Anonymous said...

And some of those death row inmates were women! Bush just loves women jk! I'm rather surprised most folks don't know that he was abusive towards Laura when he was drunk and on cocaine all the time. He's a class act! But then what do you expect from the Spawn of Satan!

Anonymous said...

Let me rephrase most all of those who were innocent and put to death were women! Large celebrity crowd led by Bianca Jagger gathered outside the prisons on nights they were put to death. It was covered locally but never nationally.

Anonymous said...

Why would the prosecutors' actions with Scrushy (and Bailey) not be obstruction of justice?

legalschnauzer said...

Anon at 12:56--

You might have a point with that one. I think it's a bit murky because my understanding is that obstruction usually involves someone external to the justice process acting in a corrupt manner. Not sure it fits insiders, such as prosecutors. But I might be mistaken about that. Here is a good piece on obstruction:


legalschnauzer said...

Key information about obstruction of justice, from Legal Dictionary:

To obtain a conviction under section 1503, the government must prove that there was a pending federal judicial proceeding, the defendant knew of the proceeding, and the defendant had corrupt intent to interfere with or attempted to interfere with the proceeding.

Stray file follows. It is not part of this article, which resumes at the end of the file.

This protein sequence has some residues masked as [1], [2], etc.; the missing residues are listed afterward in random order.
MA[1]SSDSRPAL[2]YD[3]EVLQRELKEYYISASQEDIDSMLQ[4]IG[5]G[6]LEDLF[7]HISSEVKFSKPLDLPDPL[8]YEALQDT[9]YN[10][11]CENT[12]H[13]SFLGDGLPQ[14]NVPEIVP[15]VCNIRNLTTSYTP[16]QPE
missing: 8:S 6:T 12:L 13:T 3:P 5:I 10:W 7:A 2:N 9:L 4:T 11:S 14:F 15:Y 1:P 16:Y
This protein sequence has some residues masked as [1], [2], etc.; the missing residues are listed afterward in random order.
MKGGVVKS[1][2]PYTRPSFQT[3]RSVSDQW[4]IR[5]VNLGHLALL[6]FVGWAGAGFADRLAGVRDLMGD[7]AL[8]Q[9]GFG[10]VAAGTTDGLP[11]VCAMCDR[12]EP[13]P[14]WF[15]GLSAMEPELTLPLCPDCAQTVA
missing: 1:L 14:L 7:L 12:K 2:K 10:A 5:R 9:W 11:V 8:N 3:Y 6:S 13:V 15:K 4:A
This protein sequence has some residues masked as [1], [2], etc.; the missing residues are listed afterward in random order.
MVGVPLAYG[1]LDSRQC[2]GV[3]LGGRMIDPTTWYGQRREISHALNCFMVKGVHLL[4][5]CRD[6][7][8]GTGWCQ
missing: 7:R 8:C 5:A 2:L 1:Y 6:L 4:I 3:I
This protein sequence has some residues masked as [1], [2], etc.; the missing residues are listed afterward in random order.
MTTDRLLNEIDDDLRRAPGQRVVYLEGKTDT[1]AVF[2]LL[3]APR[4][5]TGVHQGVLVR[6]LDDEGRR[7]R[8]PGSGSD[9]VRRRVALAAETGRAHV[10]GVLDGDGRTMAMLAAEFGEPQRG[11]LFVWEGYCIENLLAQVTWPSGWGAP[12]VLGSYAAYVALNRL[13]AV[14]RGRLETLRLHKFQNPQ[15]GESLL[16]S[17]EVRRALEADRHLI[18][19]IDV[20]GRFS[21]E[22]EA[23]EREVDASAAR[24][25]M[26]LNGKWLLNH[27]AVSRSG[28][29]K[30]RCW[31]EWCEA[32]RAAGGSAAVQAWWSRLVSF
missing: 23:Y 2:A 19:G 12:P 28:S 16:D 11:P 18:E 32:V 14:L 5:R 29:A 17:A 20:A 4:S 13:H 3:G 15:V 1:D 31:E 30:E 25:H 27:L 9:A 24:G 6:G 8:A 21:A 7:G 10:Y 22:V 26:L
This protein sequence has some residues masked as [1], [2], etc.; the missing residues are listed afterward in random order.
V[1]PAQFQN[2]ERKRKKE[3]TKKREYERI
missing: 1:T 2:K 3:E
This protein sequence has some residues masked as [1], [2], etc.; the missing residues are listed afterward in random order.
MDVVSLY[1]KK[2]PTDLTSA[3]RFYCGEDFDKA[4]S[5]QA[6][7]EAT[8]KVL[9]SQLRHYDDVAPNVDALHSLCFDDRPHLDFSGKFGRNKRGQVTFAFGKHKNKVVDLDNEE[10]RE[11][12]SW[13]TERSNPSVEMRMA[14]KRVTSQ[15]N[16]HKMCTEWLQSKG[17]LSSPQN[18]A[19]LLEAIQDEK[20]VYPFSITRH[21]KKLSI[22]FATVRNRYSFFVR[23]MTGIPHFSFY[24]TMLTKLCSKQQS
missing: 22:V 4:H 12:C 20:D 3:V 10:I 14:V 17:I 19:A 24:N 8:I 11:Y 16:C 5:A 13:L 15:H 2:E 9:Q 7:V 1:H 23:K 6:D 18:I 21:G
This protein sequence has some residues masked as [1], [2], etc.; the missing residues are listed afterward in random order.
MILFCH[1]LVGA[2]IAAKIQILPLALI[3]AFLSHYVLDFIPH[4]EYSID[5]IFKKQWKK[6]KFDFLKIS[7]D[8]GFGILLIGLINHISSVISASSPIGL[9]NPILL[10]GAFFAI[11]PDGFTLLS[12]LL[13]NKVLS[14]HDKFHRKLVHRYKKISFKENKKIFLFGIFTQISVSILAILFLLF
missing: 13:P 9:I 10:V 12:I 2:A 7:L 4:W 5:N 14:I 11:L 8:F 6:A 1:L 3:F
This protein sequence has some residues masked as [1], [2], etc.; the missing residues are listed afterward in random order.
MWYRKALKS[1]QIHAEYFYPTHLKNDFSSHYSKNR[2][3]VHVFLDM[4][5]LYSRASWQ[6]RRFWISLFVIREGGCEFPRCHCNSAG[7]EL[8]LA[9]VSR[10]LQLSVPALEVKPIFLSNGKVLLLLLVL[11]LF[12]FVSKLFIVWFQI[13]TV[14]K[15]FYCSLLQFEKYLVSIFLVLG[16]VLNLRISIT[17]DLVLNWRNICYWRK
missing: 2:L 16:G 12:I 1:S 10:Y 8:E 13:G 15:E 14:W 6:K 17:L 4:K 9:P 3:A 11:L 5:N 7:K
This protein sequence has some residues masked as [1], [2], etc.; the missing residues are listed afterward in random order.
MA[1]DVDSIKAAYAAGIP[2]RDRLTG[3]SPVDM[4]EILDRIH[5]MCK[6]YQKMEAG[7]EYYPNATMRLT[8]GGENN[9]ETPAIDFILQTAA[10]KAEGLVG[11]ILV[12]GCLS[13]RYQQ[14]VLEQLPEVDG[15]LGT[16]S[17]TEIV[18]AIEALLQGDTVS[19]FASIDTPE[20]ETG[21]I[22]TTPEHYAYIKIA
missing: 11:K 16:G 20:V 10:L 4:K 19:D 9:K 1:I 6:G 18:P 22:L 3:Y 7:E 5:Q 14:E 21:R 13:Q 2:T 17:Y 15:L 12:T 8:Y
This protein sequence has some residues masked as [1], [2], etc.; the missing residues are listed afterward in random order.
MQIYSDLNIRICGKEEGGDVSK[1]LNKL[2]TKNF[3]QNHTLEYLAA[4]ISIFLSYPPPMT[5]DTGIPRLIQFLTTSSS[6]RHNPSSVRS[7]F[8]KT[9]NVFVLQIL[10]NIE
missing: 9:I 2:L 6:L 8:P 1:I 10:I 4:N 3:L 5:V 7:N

Two types of cases arise under the Omnibus Clause: the concealment, alteration, or destruction of documents; and the encouraging or rendering of false testimony. Actual obstruction is not needed as an element of proof to sustain a conviction. The defendant's endeavor to obstruct justice is sufficient. "Endeavor" has been defined by the courts as an effort to accomplish the purpose the statute was enacted to prevent. The courts have consistently held that "endeavor" constitutes a lesser threshold of purposeful activity than a criminal "attempt."

Anonymous said...

Big question now: Will the Eleventh Circuit make this right or continue to sweep things under the rug?

Richard Scrushy now is out of prison and has a voice. Will that be a game changer?

Esther Davis said...

You're leaving out a very important player in Siegelman's case: Attorney General Bill Pryor. He's the one who started the whole thing. Siegelman wanted to collect damage money from Big Tobacco, Pryor took the side of the tobacco company for obvious reason (money) costing the state millions of much needed money. Siegelman call